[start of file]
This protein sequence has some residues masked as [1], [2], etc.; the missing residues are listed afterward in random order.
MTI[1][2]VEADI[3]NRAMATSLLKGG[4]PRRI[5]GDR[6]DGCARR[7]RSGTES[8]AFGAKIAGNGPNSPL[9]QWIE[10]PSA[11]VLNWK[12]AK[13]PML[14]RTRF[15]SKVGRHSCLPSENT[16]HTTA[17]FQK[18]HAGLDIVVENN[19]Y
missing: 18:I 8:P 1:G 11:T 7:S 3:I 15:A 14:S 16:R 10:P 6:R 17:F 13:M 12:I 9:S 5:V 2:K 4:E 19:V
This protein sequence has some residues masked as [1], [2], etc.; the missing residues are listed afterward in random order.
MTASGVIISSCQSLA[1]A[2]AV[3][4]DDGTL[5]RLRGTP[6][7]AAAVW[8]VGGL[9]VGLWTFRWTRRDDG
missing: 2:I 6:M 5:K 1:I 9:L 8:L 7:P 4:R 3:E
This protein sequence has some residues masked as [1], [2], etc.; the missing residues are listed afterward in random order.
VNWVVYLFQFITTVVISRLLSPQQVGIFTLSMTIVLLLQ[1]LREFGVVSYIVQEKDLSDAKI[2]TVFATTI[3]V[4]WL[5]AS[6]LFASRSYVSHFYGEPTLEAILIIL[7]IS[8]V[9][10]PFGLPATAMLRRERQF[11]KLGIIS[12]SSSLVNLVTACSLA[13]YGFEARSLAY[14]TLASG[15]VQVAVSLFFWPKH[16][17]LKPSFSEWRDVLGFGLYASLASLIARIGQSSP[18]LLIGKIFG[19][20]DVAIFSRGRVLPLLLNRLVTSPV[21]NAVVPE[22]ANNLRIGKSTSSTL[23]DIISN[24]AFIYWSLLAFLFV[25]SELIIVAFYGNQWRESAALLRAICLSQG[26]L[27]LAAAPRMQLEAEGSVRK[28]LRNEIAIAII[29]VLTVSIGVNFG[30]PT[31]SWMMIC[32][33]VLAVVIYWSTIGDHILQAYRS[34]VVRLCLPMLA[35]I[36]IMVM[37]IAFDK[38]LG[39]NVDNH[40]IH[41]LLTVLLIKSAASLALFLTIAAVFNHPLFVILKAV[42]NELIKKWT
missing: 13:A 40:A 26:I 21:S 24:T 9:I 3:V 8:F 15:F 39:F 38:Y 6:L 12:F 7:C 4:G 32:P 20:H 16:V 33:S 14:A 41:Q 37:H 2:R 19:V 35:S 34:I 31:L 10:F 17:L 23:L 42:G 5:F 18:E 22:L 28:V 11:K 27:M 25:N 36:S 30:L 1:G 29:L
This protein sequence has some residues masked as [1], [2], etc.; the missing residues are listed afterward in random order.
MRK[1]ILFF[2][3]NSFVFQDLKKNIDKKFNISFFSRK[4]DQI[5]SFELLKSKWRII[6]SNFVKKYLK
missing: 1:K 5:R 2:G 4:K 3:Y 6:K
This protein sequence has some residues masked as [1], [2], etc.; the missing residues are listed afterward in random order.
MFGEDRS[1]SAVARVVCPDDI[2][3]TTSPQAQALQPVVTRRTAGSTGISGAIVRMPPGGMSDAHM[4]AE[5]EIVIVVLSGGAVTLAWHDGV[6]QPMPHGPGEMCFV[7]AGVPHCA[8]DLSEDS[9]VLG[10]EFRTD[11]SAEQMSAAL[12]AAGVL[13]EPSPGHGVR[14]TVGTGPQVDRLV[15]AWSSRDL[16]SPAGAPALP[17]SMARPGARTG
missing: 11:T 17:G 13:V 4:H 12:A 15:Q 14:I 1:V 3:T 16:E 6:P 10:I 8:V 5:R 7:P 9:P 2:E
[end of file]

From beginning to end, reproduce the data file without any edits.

This protein sequence has some residues masked as [1], [2], etc.; the missing residues are listed afterward in random order.
MTI[1][2]VEADI[3]NRAMATSLLKGG[4]PRRI[5]GDR[6]DGCARR[7]RSGTES[8]AFGAKIAGNGPNSPL[9]QWIE[10]PSA[11]VLNWK[12]AK[13]PML[14]RTRF[15]SKVGRHSCLPSENT[16]HTTA[17]FQK[18]HAGLDIVVENN[19]Y
missing: 18:I 8:P 1:G 11:T 7:S 3:I 15:A 14:S 16:R 10:P 6:R 17:F 13:M 12:I 9:S 5:V 2:K 4:E 19:V
This protein sequence has some residues masked as [1], [2], etc.; the missing residues are listed afterward in random order.
MTASGVIISSCQSLA[1]A[2]AV[3][4]DDGTL[5]RLRGTP[6][7]AAAVW[8]VGGL[9]VGLWTFRWTRRDDG
missing: 2:I 6:M 5:K 1:I 9:L 8:L 7:P 4:R 3:E
This protein sequence has some residues masked as [1], [2], etc.; the missing residues are listed afterward in random order.
VNWVVYLFQFITTVVISRLLSPQQVGIFTLSMTIVLLLQ[1]LREFGVVSYIVQEKDLSDAKI[2]TVFATTI[3]V[4]WL[5]AS[6]LFASRSYVSHFYGEPTLEAILIIL[7]IS[8]V[9][10]PFGLPATAMLRRERQF[11]KLGIIS[12]SSSLVNLVTACSLA[13]YGFEARSLAY[14]TLASG[15]VQVAVSLFFWPKH[16][17]LKPSFSEWRDVLGFGLYASLASLIARIGQSSP[18]LLIGKIFG[19][20]DVAIFSRGRVLPLLLNRLVTSPV[21]NAVVPE[22]ANNLRIGKSTSSTL[23]DIISN[24]AFIYWSLLAFLFV[25]SELIIVAFYGNQWRESAALLRAICLSQG[26]L[27]LAAAPRMQLEAEGSVRK[28]LRNEIAIAII[29]VLTVSIGVNFG[30]PT[31]SWMMIC[32][33]VLAVVIYWSTIGDHILQAYRS[34]VVRLCLPMLA[35]I[36]IMVM[37]IAFDK[38]LG[39]NVDNH[40]IH[41]LLTVLLIKSAASLALFLTIAAVFNHPLFVILKAV[42]NELIKKWT
missing: 13:A 40:A 26:I 21:S 24:T 9:I 3:V 8:F 15:F 39:F 38:Y 6:L 12:F 7:C 4:G 32:P 20:H 16:V 33:S 14:A 41:Q 37:H 2:R 19:V 35:S 34:I 31:L 10:F 17:L 23:L 42:G 5:F 18:E 22:L 28:V 11:K 27:M 25:N 36:S 30:L 1:G 29:L
This protein sequence has some residues masked as [1], [2], etc.; the missing residues are listed afterward in random order.
MRK[1]ILFF[2][3]NSFVFQDLKKNIDKKFNISFFSRK[4]DQI[5]SFELLKSKWRII[6]SNFVKKYLK
missing: 1:K 5:R 2:G 4:K 3:Y 6:K
This protein sequence has some residues masked as [1], [2], etc.; the missing residues are listed afterward in random order.
MFGEDRS[1]SAVARVVCPDDI[2][3]TTSPQAQALQPVVTRRTAGSTGISGAIVRMPPGGMSDAHM[4]AE[5]EIVIVVLSGGAVTLAWHDGV[6]QPMPHGPGEMCFV[7]AGVPHCA[8]DLSEDS[9]VLG[10]EFRTD[11]SAEQMSAAL[12]AAGVL[13]EPSPGHGVR[14]TVGTGPQVDRLV[15]AWSSRDL[16]SPAGAPALP[17]SMARPGARTG
missing: 11:T 17:G 13:V 4:H 12:A 15:Q 14:I 1:V 3:T 16:E 6:P 10:I 8:V 5:R 7:P 9:P 2:E